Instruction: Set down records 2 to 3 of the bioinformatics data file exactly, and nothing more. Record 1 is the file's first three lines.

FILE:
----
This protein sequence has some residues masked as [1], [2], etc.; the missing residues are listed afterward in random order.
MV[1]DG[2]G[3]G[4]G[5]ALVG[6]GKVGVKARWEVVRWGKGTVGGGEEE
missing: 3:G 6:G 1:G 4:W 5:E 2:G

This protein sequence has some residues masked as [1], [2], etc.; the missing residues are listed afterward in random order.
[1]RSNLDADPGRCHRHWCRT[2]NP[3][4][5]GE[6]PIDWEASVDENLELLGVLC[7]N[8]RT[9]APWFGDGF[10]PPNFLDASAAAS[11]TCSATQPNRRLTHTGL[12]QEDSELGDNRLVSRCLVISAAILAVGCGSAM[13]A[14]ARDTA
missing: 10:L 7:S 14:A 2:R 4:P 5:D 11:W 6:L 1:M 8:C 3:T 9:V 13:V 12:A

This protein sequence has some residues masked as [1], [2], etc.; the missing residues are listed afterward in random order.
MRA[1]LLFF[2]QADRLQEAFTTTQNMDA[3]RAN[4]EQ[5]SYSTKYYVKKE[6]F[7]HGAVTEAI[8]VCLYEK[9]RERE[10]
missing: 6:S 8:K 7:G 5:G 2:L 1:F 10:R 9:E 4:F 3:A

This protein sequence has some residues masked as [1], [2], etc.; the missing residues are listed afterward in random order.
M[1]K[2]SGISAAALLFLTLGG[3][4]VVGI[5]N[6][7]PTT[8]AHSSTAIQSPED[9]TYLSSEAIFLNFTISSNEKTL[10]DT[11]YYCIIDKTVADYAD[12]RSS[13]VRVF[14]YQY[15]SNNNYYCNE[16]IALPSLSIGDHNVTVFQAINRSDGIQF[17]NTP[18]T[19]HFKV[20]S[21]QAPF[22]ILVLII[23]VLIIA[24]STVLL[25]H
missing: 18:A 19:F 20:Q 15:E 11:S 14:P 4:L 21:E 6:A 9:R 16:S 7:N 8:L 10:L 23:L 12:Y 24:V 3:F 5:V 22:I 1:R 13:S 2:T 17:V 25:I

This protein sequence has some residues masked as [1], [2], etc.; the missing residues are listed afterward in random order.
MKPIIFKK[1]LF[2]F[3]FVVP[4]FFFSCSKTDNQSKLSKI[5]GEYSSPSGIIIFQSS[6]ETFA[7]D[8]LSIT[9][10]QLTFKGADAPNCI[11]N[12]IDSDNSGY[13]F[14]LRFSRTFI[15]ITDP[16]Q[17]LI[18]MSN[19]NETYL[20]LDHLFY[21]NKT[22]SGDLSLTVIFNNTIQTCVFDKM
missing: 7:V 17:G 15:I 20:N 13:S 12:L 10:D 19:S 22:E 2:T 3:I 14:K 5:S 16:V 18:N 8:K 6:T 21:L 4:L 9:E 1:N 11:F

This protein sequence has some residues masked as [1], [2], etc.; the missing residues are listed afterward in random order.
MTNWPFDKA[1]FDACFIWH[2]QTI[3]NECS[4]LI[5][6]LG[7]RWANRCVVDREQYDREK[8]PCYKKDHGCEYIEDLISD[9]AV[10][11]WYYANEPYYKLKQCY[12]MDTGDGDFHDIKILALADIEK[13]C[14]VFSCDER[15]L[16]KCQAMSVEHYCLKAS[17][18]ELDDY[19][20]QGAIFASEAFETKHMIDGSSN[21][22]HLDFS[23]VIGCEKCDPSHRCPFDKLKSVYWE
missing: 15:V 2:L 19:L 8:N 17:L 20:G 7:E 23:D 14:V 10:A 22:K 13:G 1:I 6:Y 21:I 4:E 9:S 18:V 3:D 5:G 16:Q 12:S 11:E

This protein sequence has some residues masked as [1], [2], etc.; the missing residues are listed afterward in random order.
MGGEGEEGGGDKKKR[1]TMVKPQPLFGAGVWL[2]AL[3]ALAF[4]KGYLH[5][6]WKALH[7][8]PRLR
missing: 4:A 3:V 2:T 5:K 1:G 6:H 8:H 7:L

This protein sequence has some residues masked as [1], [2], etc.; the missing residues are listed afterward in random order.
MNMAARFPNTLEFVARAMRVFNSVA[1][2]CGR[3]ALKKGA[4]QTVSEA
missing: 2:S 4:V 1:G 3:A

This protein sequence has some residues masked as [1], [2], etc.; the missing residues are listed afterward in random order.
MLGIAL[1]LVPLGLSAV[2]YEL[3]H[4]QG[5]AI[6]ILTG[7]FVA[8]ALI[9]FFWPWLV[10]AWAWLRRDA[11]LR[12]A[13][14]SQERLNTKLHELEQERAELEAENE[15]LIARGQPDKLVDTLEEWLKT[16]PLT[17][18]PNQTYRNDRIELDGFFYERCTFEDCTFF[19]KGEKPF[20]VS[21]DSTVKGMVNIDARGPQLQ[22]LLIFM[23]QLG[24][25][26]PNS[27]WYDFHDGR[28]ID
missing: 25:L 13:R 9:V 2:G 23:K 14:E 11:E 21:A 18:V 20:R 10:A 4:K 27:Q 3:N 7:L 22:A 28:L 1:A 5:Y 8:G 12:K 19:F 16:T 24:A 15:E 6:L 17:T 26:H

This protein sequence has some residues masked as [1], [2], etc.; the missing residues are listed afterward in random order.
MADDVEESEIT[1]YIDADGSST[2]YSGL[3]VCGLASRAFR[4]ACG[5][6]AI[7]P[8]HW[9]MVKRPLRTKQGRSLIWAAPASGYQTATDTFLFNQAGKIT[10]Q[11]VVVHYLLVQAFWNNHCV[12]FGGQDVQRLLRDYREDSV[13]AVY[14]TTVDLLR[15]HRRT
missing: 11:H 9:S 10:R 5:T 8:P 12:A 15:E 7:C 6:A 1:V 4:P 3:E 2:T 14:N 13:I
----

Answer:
This protein sequence has some residues masked as [1], [2], etc.; the missing residues are listed afterward in random order.
[1]RSNLDADPGRCHRHWCRT[2]NP[3][4][5]GE[6]PIDWEASVDENLELLGVLC[7]N[8]RT[9]APWFGDGF[10]PPNFLDASAAAS[11]TCSATQPNRRLTHTGL[12]QEDSELGDNRLVSRCLVISAAILAVGCGSAM[13]A[14]ARDTA
missing: 10:L 7:S 14:A 2:R 4:P 5:D 11:W 6:L 1:M 8:C 3:T 9:V 13:V 12:A

This protein sequence has some residues masked as [1], [2], etc.; the missing residues are listed afterward in random order.
MRA[1]LLFF[2]QADRLQEAFTTTQNMDA[3]RAN[4]EQ[5]SYSTKYYVKKE[6]F[7]HGAVTEAI[8]VCLYEK[9]RERE[10]
missing: 6:S 8:K 7:G 5:G 2:L 1:F 10:R 9:E 4:F 3:A